Kelly Reichardt, who directed Old Joy, sees her film as a kind of new-age western in which men — past their youth but not necessarily their hopes and dreams — go into the wilderness and test each other's commitment ... with words.
And it's possible to see a bit of Peckinpah's elegiac Ride the High Country peeking through the frames of this minimalist yet beautifully photographed male-bonding film, which is adapted by Reichardt and Jonathan Raymond from the latter's short story. Set to Yo La Tengo's spacey guitar playing on the soundtrack, two drifting-apart old friends — Daniel London's Mark and Will Oldham's Kurt — go off on a weekend camping trip in Oregon's Cascade Mountains.
Mark is married and approaching new responsibilities — his wife is pregnant and he's settling down. Kurt, on the other hand, is a proverbial "lost soul" unwilling and unable to fit into society. He's not so much a rebel as a frightened, insecure seeker facing his own isolation.
The movie, which is just 76 minutes long and feels just the right length, never specifically defines what "old joy" is. The concept seems Buddhist or out of primal scream therapy — a kind of memory of joy that floats in the ether. If that's what Reichardt has in mind, she gives it a melancholy presence.
Looking up "Old Joy," I found this quote from a John Ashberry poem on the Internet that seems to fit — "So that the old joy, modest as cake, as wine and friendship/ Will stay with us at the last, backed by the night/Whose ruse gave it our final meaning."
As Mark and Kurt head for the woods, with Mark's dog in tow, Peter Sillen's camera follows them along the rural roads with trees reflecting on the windshield.
This is first and foremost a film about male talk — in a car, by night near a campfire, in a diner, at a spa in the woods, anywhere that one can relax with a beer or two.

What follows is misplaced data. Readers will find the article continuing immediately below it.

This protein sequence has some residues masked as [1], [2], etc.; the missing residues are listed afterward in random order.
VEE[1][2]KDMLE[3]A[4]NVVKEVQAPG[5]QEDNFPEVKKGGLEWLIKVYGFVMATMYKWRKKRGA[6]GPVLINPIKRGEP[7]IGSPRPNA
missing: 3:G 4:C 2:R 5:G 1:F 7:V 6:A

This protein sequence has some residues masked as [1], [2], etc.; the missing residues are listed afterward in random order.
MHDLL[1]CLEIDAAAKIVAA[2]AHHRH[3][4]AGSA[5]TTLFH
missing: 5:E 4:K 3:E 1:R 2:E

Kurt is reflective not just about the changing nature of his friendship with Mark but about much else — the nature of the universe, endangered used record stores, cell phones, his travels and much more.
His observations are filled with both wisdom and weirdness. Yet Old Joy isn't meant to give off a contact high from stimulatingly artistic, intellectual conversation like, say, My Dinner With Andre. There's an ominous edge to it that's more like Mike White's Chuck and Buck or even a slasher film because Oldham's Kurt seems vaguely unhinged. Maybe not so vaguely, come to think of it.
Oldham, the Louisville-based alternative musician who often records as Bonnie Prince Billy, is balding with a tangled mess of a beard that makes him look downtrodden. He's a fine actor — John Sayles cast him in Matewan as a youth. Here he lets Kurt's excitability almost get to the point of agitation but then backs off to let the gentleness emerge. There is the "lost soul" in him, indeed, but he's still also hoping to find meaning. The result is an especially touching performance.
London, to some extent in the straight-man role, has a familiar face — an Oberlin graduate, he's been in numerous TV shows and movies without having a breakout role. That serves him well here, as he comes off as reassuring and grounded.
He's also traditionally handsome, not the first word one would use to describe Oldham. This helps the film because we can see his Mark has advantages Kurt will never have.
He's also the traditional kind of male — the John Wayne figure, to continue taking Reichardt's western analogy seriously — who doesn't spend a lot of time verbalizing his feelings. One wonders to what extent he even cares about Kurt at all, much less understand him.
One of the best aspects of a good minimalist film — or of a mood piece, another term that fits Old Joy — is watching how it can be as effective at establishing tension as a special-effects-laden Hollywood extravaganza. Only it does so with an attention to character subtleties that the latter kind of film hasn't a clue about.
In Old Joy, that tension builds in the way Kurt doesn't seem to know where he's headed as the duo drive around looking for the hot springs he's promised Mark is terrific. More than once, one wants to yell at the trusting Mark to turn around and go home — don't go into the woods.
The tension also comes in a scene at the mineral hot springs — a series of hot tubs supplied with water by wood flumes known as Bagby Hot Springs and sure to be a tourist destination for anyone seeing Old Joy.
There, bathing in the blissful waters, Kurt makes physical the reaching out that until then had to be verbal. We're not sure how Mark will take it or where it will lead; that's when we realize just how well this film keeps us involved in these men's search. Grade: A